The following MWM parameters were considered: latencies to find the platform; total distance swum in the pool; mean swimming velocity; percentage of time spent in the previously rewarded quadrant during Probe phase; navigational strategies put into action in reaching the platform. The navigational strategies were classified in two main categories, regardless the platform was reached or not: Searching, swimming around the pool initially with circular trajectories and then exploring the whole pool area; Finding, swimming toward the platform without any foraging around the pool. Two researchers who were unaware of the individual specimen’s group categorized the swimming trajectories drawn by the image analyzer. They attributed the dominant behavior in each trial to a specific category (inter-rate reliability > 0.85).
The animals were decapitated and the brains were quickly removed and dissected on ice by using a binocular dissection microscope. The following brain regions were collected according to Glowinski and Iversen’s (1966) method: frontal cortex and hippocampus of dams and pups at pups’ weaning (pnd 21). All brain regions were extracted in 1 ml extraction buffer/100 mg tissue. Brain tissue samples were homogenized in an ice-cold lysis buffer containing 137 mM NaCl, 20 mM Tris–HCl (pH 8.0), 1% NP40, 10% glycerol, 1 mM phenylmethanesulfonylfluoride (PMSF), 10 mg/ml aprotinin, 1 mg/ml leupeptin, and 0.5 mM sodium vanadate. The tissue homogenate solutions were centrifuged at 14000 × g for 25 min at 4°C. The supernatants were collected and stored at –80°C until analyses.
BDNF determination by Enzyme-Linked Immunosorbent Assay (ELISA)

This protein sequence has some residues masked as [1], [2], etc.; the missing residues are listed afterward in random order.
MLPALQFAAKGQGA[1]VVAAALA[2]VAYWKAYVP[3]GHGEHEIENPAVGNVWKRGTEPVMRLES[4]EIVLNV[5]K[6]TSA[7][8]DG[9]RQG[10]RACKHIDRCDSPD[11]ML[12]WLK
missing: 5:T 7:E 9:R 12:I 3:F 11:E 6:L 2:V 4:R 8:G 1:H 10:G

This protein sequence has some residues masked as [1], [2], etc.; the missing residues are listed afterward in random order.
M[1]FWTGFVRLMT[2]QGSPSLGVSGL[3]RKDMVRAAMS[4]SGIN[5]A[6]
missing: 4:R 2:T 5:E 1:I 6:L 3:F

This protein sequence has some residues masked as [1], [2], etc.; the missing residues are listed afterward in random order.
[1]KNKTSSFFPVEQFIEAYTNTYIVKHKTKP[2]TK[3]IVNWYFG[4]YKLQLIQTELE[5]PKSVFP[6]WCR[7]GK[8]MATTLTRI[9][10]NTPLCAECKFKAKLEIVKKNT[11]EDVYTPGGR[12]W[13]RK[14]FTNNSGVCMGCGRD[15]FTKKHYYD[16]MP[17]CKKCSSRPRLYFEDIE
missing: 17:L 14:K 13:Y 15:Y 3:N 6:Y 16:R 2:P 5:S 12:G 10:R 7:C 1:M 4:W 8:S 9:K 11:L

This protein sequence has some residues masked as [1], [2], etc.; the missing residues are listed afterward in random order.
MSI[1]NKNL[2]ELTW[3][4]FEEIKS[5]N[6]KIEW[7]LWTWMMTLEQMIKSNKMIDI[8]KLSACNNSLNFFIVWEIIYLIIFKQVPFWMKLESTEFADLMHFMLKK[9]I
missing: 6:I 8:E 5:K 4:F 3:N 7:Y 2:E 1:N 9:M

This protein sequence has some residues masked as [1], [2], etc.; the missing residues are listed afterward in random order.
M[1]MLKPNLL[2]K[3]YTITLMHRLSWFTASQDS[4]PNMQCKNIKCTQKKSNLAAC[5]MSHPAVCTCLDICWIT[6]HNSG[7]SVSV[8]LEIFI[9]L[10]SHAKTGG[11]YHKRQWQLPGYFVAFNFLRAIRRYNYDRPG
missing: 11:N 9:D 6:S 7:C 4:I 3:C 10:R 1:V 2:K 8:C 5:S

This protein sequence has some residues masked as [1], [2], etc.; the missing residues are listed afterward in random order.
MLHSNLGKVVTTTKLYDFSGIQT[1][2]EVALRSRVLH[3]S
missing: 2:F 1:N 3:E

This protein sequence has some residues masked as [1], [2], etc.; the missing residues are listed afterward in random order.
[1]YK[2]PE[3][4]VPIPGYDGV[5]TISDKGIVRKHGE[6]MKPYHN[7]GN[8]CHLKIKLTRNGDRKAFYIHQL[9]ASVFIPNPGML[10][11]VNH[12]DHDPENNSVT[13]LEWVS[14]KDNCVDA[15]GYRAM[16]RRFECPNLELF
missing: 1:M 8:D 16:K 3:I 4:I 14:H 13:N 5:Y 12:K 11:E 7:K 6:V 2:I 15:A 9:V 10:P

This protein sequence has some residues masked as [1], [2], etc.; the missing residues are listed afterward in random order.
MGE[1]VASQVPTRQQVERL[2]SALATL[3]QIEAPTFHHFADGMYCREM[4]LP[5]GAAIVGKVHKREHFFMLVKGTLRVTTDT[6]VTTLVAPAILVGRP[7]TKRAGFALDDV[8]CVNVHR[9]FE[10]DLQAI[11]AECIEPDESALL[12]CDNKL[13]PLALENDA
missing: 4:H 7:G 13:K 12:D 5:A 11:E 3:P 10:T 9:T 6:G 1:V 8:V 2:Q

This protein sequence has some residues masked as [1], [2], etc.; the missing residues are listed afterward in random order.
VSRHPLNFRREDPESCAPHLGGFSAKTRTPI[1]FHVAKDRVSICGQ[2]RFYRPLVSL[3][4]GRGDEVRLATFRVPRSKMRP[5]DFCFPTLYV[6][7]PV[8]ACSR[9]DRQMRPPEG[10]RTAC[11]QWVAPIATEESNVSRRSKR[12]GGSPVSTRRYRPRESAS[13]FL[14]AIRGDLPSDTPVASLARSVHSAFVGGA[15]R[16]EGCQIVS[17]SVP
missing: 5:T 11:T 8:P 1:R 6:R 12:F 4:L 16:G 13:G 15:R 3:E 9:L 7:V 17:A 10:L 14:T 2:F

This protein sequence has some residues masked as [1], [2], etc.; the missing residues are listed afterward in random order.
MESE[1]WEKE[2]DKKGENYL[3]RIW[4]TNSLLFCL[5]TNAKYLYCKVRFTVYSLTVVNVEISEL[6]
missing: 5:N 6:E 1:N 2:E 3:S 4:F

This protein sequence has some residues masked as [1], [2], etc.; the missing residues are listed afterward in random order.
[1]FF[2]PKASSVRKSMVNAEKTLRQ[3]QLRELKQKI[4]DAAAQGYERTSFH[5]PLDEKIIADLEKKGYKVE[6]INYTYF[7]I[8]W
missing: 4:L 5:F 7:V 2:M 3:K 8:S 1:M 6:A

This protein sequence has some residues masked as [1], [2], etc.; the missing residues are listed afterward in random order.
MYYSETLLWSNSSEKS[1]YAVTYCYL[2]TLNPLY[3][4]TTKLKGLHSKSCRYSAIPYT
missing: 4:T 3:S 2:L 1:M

Concentrations of BDNF protein were assessed using a two-site enzyme immunoassay kit (Promega, Madison, WI, USA). In brief, 96-well immunoplates (NUNC) were coated with 50 μl/well with the corresponding capture antibody which binds the neurotrophin of interest, and stored overnight at 4°C. The next day serial dilutions of known amounts of BDNF ranging from 0 to 500 pg/ml were performed in duplicate to generate a standard curve. Then the plates were washed three times with wash buffer and the standard curves and supernatants of brain tissue homogenates were incubated in the coated wells (100 μl each) for 2 h at room temperature (RT) with shaking. After additional washes, the antigen was incubated with second specific antibody for 2 h at RT (BDNF), as specified in the protocol. The plates were washed again with wash buffer and then incubated with an anti-IgY HRP for 1 h at RT. After another wash, the plates were incubated with a TMB/Peroxidase substrate solution for 15 min and phosphoric acid 1M (100 μl/well) was added to the wells. The colorimetric reaction product was measured at 450 nm using a microplate reader (Dynatech MR 5000, Germany). BDNF concentrations were determined from the regression line for the neurotrophin standard (ranging from 7.8 to 500 pg/ml-purified mouse BDNF) incubated under similar conditions in each assay. Cross-reactivity with other related neurotrophic factors, for example, NGF, NT-3, and NT-4 was less than 3%. BDNF concentration was expressed as pg/g wet weight and all assays were performed in triplicate.